Trump's SEC Closes Probe of Exxon's Knowledge of Climate Crisis in Latest 'Gift for the Fossil Fuel Industry'

Green groups maintain that Exxon Mobil knew for decades about the effects of its oil and gas development on the climate, and lied to the public and its shareholders about climate crisis. (Photo: Spencer Platt/Getty Images)

Trump's SEC Closes Probe of Exxon's Knowledge of Climate Crisis in Latest 'Gift for the Fossil Fuel Industry'

The investigation ended a day after the president announced he would roll back auto emissions standards

New York Attorney General Barbara Underwood said Friday that she would continue her probe into Exxon Mobil's knowledge of the climate crisis following the Security and Exchange Commission's (SEC) decision to drop its own two-year investigation without recommending any action be taken against the oil giant.

"Our investigation remains ongoing," Amy Spitalnick, Underwood's communication director, said in a statement.

Under the Obama administration in 2016, the SEC's Fort Worth, Texas office began investigating whether Exxon Mobil knew that its oil and gas extraction practices could have adverse effects on the Earth's climate, and lied about its knowledge to its investors.

As Inside Climate News tweeted this week, internal documents going back decades have shown that Exxon scientist Roger Cohen told environmental affairs manager Al Natkin in 1982, "Over the past several years a clear scientific consensus has energed regarding the expected climatic effects of increased atmospheric carbon dioxide. The consensus is that a doubling of atmospheric carbon dioxide from its pre-industrial revolution value would result in an average global temperature rise of [about 3 degrees Celsius]."

Massachusetts Attorney General Maura Healey is also investigating Exxon's knowledge of the climate crisis. In March, a federal judge rejected Exxon's latest attempt to have the case dismissed. The company had sued Healey and Underwood, claiming that its free speech rights were being violated by their subpoena of documents showing Exxon officials knew the risks of contributing to the climate crisis.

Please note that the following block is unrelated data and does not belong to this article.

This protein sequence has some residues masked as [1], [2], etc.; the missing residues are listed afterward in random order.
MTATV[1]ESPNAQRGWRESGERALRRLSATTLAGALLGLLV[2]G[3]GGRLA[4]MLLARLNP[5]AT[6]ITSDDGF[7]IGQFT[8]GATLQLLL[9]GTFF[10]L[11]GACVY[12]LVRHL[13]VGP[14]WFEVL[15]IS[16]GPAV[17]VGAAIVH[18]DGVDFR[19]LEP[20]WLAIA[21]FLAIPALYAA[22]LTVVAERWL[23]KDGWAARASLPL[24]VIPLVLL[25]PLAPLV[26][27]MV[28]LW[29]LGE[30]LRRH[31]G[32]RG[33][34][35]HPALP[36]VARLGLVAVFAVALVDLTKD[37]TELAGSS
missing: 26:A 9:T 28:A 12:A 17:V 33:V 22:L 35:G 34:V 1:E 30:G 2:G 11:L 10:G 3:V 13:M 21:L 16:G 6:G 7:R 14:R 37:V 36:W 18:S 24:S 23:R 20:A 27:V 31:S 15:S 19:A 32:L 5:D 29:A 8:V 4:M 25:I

"We're gratified that multiple courts have now rejected Exxon's arguments regarding our investigation--fully dismissing Exxon's lawsuit against our office, and ordering Exxon and its accounting firm to produce the documents we subpoenaed," Spitalnick told Bloomberg.

Spitalnick as well as co-founder Bill McKibben both noted that the SEC's decision came a day after President Donald Trump announced he would roll back fuel efficiency standards for automobiles and try to keep states including California from adopting their own anti-pollution rules.

"The Trump administration is full of gifts for the fossil fuel industry--first an end to fuel-efficient cars and a day later a free pass on its funky climate accounting," McKibben told Bloomberg.

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